Coming off of that, there are also accelerator projects, which, there too, how do we take an idea, like how are we leveraging digital health innovations and how are we thinking as a group about using those to drive value and improve the patient experience. So those will be much more actively working on solutions and collaboration to problem solve and measure outcomes. Again, we’re not entirely sure of the specific question that the first accelerator will be involved in, but we’re very excited because there’ll be a good opportunity for us to plug in there.  

And the other really exciting thing will be larger demonstration projects, and those will be, from my understanding so far, how we collectively use the power of the public and the private sector, the folks who are involved and really solve problems and implement solutions at scale.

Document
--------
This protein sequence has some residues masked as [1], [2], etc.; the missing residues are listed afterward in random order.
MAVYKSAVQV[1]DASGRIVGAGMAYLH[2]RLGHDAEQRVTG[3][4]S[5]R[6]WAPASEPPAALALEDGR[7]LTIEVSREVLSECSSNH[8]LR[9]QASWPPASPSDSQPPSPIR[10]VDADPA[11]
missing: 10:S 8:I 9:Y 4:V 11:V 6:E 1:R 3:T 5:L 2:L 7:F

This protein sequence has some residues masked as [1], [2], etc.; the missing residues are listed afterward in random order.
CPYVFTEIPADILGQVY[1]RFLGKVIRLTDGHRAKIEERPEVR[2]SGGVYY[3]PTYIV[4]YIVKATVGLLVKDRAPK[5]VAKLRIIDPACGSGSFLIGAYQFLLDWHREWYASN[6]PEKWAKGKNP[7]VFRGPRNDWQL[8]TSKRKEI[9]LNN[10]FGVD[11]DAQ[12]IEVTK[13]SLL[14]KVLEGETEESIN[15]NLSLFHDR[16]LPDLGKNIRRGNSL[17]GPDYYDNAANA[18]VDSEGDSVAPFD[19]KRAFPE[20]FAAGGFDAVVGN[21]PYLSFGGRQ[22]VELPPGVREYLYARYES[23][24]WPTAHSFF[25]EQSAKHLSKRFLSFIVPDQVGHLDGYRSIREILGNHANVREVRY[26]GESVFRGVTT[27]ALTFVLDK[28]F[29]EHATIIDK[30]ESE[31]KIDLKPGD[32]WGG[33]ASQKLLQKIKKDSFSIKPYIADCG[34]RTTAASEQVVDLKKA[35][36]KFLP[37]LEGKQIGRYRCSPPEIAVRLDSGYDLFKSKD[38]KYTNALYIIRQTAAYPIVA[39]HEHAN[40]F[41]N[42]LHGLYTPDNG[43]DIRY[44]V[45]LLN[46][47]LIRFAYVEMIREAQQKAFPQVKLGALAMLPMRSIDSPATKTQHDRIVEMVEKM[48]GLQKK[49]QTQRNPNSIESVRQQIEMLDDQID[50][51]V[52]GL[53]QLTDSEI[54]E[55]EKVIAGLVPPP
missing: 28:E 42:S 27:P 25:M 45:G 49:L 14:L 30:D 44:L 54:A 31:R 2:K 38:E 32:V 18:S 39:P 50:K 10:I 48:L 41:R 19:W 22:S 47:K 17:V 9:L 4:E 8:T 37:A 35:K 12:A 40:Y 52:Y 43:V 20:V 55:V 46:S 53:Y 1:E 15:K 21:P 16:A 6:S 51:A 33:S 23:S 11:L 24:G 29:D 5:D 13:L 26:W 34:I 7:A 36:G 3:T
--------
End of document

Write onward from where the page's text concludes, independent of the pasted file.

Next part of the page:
So, CancerX kicked off the first one here. It’s a data sprint to really drive better quality and availability of real-world data in oncology. It’s a huge gap we have in cancer care. So it is just very exciting, right, because I think there’s a lot of opportunity for us to both present the problems, the issues, the questions and then work with this diverse group of stakeholders to figure out, okay, so what do we do about it? How do we actually think about wrapping our arms around solutions here?

MHN: Carrum works with self-funded employers. Where is the connection between Carrum’s offerings and what’s needed within CancerX?